• Let’s talk a bit more about the KYC and about some of that stuff that you support.

From the very first day, we started creating those ATM’s, we built in KYC AML features. Primarily because, even though cryptocurrencies are not regulated, cash money is regulated everywhere, so there are always limits and identity checks. So, gradually you need to expand those features based on requirements of governments.

It’s the operator’s responsibility to check local laws and regulations. For example, there might be a limit on the number of anonymous cash transactions, or there might be requirements for registration. So, it’s up to the operator to check the AML or to check the identity cards. The cameras on the ATM can do a scan of the identity card and once they pass the identity check the machine gets unlocked for them. It can also be unlocked for the entire network, so if the operator has a hundred machines people only have to pass this AML KYC procedure once.

Many operators have enabled some sort of KYC AML. In most cases, it is just OTP or one-time pin sent to a phone number. In other countries, it’s required that you do an identity check before allowing anyone to use the ATM. I think it’s unfortunate, and we want some financial freedom, and I think we are over-regulated, but if we wouldn’t comply with those AML KYC regulations or requirements around the world we will be shut down and there will be no Bitcoin ATM’s at all.

  • I’d like you to go ahead and go into a description of the point-of-sale, and how you decided to put that in your ATM services?
I think it was in late 2014 when I got these cheap implants at the time, and my colleague said:
“Martin wouldn’t it be cool if you could use your crypto chip implant and just load up some cash in your hands at one of our ATM’s, or just swipe your hands past the ATM and get some cash?” So I thought that was an amazing idea.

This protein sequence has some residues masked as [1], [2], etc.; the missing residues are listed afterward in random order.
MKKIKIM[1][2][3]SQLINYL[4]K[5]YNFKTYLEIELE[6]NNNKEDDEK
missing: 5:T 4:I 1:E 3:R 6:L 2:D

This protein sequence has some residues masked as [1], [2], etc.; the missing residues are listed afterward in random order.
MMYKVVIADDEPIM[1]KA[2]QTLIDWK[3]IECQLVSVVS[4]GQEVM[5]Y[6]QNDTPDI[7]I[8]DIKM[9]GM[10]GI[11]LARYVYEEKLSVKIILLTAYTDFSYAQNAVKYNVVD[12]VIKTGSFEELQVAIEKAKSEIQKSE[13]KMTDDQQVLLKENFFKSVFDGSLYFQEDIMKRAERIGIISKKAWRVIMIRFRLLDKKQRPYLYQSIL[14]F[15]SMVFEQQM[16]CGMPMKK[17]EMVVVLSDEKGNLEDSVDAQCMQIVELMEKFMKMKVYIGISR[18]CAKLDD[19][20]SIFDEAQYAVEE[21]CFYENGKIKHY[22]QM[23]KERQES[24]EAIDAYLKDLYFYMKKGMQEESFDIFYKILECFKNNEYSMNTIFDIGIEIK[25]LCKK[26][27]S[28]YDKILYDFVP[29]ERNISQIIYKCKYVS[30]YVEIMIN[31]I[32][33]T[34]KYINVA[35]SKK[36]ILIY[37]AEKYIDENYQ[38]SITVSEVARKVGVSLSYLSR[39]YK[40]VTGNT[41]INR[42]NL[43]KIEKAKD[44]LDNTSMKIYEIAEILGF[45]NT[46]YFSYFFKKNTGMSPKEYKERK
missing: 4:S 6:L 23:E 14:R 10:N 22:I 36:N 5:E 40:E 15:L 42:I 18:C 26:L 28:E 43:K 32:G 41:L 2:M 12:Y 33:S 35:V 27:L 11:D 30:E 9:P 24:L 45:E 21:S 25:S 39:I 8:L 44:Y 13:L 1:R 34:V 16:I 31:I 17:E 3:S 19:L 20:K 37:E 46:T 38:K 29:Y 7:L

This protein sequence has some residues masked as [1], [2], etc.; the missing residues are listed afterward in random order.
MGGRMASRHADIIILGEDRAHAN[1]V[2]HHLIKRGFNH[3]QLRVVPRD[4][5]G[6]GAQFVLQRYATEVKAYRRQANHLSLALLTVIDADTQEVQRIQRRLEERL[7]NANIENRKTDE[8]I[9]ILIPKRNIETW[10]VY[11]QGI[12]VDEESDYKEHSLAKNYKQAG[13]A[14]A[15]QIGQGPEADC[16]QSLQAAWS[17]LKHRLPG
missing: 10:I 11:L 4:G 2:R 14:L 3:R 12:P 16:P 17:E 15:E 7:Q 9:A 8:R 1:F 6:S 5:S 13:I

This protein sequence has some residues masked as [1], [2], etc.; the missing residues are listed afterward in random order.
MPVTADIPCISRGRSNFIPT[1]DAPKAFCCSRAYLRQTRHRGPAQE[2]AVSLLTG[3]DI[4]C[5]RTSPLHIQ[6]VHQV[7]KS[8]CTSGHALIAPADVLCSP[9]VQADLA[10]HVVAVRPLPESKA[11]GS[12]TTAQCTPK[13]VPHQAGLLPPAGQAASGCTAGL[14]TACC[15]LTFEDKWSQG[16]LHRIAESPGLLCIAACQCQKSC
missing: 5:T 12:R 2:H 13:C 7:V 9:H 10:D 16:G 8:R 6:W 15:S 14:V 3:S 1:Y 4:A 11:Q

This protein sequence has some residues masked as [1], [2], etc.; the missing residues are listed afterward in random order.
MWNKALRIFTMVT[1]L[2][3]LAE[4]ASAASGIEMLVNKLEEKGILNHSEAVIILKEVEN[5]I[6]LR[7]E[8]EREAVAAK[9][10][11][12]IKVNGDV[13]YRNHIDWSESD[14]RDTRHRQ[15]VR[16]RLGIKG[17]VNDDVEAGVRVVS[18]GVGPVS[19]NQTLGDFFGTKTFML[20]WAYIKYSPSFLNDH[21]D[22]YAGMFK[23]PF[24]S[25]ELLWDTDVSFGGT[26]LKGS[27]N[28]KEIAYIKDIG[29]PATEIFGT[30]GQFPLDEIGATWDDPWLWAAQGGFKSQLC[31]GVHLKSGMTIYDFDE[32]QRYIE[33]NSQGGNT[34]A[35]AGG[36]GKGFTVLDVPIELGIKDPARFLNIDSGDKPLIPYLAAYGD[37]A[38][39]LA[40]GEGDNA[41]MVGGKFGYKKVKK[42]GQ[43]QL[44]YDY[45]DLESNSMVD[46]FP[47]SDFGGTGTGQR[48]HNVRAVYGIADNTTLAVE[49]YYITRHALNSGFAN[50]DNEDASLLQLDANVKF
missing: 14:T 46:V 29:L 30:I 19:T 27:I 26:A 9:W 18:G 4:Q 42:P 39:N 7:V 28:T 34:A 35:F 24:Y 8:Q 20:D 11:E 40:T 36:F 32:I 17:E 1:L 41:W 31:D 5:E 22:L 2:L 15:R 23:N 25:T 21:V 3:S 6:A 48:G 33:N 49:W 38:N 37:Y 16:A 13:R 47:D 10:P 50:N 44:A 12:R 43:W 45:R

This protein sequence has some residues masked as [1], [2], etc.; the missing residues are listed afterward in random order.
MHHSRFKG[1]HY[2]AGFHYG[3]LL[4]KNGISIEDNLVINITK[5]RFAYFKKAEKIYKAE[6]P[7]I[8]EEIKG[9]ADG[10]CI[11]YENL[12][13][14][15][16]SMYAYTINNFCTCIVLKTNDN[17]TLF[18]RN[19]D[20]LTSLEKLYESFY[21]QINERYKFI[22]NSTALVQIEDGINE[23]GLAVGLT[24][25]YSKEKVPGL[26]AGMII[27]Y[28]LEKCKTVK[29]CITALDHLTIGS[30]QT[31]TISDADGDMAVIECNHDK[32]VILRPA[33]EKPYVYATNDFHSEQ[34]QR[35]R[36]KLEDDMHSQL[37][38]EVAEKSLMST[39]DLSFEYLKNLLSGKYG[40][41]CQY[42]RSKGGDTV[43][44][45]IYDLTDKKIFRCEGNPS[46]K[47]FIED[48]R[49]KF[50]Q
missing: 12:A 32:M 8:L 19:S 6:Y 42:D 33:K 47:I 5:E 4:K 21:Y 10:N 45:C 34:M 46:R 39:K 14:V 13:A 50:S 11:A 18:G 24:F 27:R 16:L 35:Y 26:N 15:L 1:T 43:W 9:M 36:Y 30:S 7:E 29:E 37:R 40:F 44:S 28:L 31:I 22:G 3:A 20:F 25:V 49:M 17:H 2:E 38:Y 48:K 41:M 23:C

The only problem is nobody had a chip back then. So, we came up with an idea to have a card dispenser in BATMThree so it will dispense wallet cards.
You can stock it with standard NXP NTEG 213  cards which is the cheaper one or you can use the 216. These cards are already available worldwide since they have been used in hospitality industry as door cards for more than a decade. They are cheap and they can be printed with a sponsor name on it.
More details on NFC card in this video:
  • Will you be doing Lightning support any time soon?
Absolutely, we’ll be adding a Lightning, SegWit, and Bech32, but it requires extensive testing. Should there be an error it would cause major financial loss to our operators. So yes, it is in the pipeline, I don’t know exactly when but I expect it to be out soon. It will just be an update, like any other update, and the ATM operators will be able to deploy it with one click, and even machines sold in 2013 will be compatible with everything.
  • I believe that you guys have this product called the Bitcoin ATM sign, so maybe you can go a bit into the history?

So, it is basically a voice-operated neon sign in a shape of Bitcoin logo. It is just really cool additional bonus for businesses and for the point-of-sale, but since it is hand blown glass, we do not produce them ourselves. We order them and sell them to our clients because many clients say they want to get some attention for their location.